Italy creates ‘air bridge’ to evacuate civilians from Afghanistan

Italy evacuated embassy staff and other Italian and Afghan nationals on its first emergency flight from Kabul on Sunday night, the foreign ministry has confirmed.

Italy creates ‘air bridge’ to evacuate civilians from Afghanistan
Afghan security personnel stand guard at the Hamid Karzai Airport on Monday. Photo: Sajjad HUSSAIN/AFP

The KC-767 military transport plane touched down about 13.30 local time at Rome’s Fiumicino international airport, carrying some 50 diplomats and 20 Afghans who had worked with Italian forces in Afghanistan, the foreign ministry said in a statement.

Their arrival came after a last-minute evacuation on Sunday at Kabul’s airport, as Western powers scrambled to fly out their remaining embassy staff and Afghans who worked as interpreters or other support roles.

Foreign Minister Luigi Di Maio said in an interview on Rai Radio 1 on Monday morning that “other compatriots who were in Afghanistan and who responded to the call of the Foreign Ministry to return to Italy” were also on the first evacuation flight.

“This is the first of the flights that will take off from Kabul to Italy to repatriate citizens in the next few days”, Di Maio said.

The ministry had urged Italian nationals to leave the country over the weekend following the Taliban’s advance into the Afghan capital.

At a security committee meeting held in Palermo on Sunday, Interior Minister Luciana Lamorgese said reports “indicate the Taliban will not take immediate action. This should allow time to ensure the departure of Italian nationals and of those who have cooperated with the armed forces, such as doctors, interpreters.”

READ ALSO: German forces to help evacuate people from Afghanistan

Following the arrival of the evacuation flight on Monday, Prime Minister Mario Draghi’s office tweeted that “Italy’s commitment is to protect the Afghan citizens who have collaborated with our mission”.

The announcements came after Washington announced on Thursday that it was sending thousands of troops to Kabul to evacuate diplomats and other nationals.

Di Maio had said in an interview with newspaper Il Corriere della Sera on Saturday that “the priority is to secure our compatriots”, adding that “we cannot think of abandoning the Afghan people after 20 years”.

In June, Italy repatriated its remaining approximately 900 soldiers as part of the accelerated withdrawal of NATO forces.

The country was one of the most committed Western powers in Afghanistan, which since 2015 alongside the United States, Turkey, Britain and Germany, formed the bulk of NATO’s “Resolute Support” mission to train and advise Afghan troops.

Italy deployed 50,000 troops in Afghanistan over the past 20 years following the 9/11 attacks on the United States.

During that period, 53 Italian soldiers died and 723 were injured.

According to the defence ministry, 228 Afghans who have worked for Italy and their families are already in Italy.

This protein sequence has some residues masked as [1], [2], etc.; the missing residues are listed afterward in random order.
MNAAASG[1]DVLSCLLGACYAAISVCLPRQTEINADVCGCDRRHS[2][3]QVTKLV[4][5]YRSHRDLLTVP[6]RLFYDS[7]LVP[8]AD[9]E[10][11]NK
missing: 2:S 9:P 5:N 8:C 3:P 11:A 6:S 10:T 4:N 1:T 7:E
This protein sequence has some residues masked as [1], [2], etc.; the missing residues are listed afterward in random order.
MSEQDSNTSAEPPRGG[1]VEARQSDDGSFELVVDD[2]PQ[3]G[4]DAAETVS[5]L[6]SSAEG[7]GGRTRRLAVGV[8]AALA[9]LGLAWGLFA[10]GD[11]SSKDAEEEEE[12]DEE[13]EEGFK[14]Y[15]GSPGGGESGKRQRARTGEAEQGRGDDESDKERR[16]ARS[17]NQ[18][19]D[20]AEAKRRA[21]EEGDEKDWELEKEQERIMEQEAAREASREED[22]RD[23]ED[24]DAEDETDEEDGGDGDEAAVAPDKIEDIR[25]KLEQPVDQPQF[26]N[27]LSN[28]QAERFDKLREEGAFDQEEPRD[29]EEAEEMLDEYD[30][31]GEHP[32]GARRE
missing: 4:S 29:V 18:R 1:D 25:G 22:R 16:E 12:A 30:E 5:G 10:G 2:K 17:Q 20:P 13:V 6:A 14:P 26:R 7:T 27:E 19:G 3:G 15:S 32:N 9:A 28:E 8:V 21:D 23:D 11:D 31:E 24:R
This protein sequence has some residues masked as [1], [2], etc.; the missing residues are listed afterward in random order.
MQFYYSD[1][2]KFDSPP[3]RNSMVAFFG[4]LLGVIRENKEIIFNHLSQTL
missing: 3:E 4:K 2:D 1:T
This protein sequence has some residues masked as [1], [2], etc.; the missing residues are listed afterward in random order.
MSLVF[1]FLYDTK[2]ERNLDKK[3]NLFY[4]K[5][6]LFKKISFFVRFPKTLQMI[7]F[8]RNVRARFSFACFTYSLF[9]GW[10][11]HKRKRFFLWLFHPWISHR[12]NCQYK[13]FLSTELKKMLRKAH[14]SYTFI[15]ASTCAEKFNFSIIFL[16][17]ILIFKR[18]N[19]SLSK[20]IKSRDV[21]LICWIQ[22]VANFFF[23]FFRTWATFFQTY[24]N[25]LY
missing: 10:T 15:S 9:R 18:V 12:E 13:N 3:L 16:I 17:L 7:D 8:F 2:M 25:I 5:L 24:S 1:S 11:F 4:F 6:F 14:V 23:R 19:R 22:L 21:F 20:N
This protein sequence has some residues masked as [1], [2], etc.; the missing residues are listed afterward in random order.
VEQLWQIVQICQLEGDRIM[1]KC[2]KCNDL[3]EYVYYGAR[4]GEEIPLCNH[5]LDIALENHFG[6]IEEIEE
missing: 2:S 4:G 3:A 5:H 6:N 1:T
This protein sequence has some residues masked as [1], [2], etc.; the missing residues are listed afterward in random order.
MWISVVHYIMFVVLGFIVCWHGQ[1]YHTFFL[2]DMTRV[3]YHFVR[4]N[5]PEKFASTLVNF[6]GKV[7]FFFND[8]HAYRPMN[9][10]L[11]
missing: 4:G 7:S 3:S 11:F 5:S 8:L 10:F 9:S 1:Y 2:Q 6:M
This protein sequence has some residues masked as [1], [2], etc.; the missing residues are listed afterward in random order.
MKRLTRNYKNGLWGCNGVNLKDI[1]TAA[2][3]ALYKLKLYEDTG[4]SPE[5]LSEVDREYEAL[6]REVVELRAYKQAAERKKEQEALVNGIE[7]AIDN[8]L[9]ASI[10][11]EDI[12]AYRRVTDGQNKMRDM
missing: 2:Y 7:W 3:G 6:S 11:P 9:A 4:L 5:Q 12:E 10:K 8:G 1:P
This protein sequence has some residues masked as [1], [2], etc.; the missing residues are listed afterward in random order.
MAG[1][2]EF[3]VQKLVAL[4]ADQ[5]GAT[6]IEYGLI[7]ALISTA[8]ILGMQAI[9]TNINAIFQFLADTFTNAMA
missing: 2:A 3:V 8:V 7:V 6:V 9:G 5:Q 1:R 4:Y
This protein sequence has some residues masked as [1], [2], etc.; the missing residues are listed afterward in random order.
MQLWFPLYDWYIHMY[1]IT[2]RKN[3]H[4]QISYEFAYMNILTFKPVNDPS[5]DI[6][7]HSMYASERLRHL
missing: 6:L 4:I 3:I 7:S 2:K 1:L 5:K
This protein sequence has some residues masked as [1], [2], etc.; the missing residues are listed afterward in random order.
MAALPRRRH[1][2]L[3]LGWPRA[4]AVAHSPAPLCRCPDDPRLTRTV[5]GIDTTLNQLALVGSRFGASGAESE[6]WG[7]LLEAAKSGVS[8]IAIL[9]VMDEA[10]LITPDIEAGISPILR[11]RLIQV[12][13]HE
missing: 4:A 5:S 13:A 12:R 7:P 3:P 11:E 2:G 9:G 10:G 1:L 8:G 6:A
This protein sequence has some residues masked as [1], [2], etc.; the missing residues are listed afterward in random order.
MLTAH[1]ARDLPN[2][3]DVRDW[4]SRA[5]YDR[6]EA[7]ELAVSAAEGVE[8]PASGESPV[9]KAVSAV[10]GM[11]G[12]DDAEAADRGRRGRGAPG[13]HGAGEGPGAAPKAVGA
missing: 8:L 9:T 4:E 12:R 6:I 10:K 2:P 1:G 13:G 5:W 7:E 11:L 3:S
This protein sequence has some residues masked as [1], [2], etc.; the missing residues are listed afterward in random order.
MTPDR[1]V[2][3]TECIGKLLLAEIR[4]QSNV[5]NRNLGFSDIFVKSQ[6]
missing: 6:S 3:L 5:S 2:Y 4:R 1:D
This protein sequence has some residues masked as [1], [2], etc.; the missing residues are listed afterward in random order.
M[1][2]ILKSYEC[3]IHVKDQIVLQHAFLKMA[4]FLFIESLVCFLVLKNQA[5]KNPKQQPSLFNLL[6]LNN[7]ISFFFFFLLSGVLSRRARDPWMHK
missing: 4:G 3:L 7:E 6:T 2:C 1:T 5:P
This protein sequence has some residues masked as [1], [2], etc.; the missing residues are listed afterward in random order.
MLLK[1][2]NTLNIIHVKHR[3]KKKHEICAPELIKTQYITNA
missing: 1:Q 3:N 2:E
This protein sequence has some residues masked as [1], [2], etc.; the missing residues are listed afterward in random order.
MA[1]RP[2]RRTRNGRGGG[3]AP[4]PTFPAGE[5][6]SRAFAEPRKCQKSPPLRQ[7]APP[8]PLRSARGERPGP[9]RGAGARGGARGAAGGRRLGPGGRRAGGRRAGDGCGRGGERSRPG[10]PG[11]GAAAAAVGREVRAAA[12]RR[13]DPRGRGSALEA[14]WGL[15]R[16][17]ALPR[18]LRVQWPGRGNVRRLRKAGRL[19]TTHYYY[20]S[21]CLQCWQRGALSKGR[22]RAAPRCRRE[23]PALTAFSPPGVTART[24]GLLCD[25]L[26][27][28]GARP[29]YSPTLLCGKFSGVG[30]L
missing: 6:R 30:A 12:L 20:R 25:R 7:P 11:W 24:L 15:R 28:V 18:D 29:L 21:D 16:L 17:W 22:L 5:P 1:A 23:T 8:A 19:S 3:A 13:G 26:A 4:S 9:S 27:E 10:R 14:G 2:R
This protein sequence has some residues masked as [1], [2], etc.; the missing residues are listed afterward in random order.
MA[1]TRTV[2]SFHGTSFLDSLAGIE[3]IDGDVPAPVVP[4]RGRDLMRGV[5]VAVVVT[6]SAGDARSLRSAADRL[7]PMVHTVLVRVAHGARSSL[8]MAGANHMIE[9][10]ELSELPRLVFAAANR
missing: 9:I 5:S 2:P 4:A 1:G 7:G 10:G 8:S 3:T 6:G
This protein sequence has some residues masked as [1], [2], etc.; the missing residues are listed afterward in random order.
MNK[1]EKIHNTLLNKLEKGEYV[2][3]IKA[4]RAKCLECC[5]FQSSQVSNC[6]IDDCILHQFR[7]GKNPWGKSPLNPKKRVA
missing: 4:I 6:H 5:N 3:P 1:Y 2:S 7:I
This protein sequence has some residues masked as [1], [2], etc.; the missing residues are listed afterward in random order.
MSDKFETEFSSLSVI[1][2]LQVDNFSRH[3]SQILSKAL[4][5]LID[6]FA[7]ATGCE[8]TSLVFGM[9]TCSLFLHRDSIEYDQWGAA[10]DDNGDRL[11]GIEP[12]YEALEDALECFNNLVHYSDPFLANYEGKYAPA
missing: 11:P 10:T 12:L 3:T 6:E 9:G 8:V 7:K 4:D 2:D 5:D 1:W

The Taliban takeover after President Ashraf Ghani fled on Sunday concluded a lightning offensive that overran a string of regional capitals in just over a week following NATO’s withdrawal.

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Spain starts evacuating Afghan employees via Pakistan

Spain was on Monday evacuating via Pakistan Afghan helpers left behind when western forces quit Kabul, a government source confirmed on condition of anonymity.

A group of Afghan nationals stand on the tarmac after disembarking from the last Spanish evacuation flight at the Torrejon de Ardoz air base near Madrid in August. Photo: PIERRE-PHILIPPE MARCOU / AFP)
A group of Afghan nationals stand on the tarmac after disembarking from the last Spanish evacuation flight at the Torrejon de Ardoz air base near Madrid in August. Photo: PIERRE-PHILIPPE MARCOU / AFP)

The government source declined to give any details of the move, citing security concerns.

But Spanish media, including daily El País and National Radio, reported that Madrid would bring close to 250 Afghan citizens, who had already crossed into Pakistan and would be flown out on military transport planes.

The first flight was expected to arrive on Monday evening.

Spain’s evacuations have been weeks in the making, with Foreign Minister Jose Manuel Albares visiting Pakistan and Qatar in early September to lay the groundwork.

Madrid evacuated over 2,000 people, most of them Afghans who had worked for Spain and their families, during the western withdrawal as the Taliban seized power in Kabul in August.

But the flights had to stop once the final American troops that had been protecting the Afghan capital’s airport left.

Prime Minister Pedro Sánchez said in August that Spain would not “lose interest in the Afghans who had remained” in their country but wanted to leave.

The European Union’s top diplomat, Josep Borrell, on Friday urged the bloc’s member states to host a “minimum” of between 10,000 and 20,000 more Afghan refugees.

“To welcome them, we have to evacuate them, and we’re getting down to it, but it’s not easy,” he said in Madrid.

The EU has said a demand by the UN High Commissioner for Refugees to take in 42,500 Afghan refugees over five years can be achieved — although any decision lies with member states.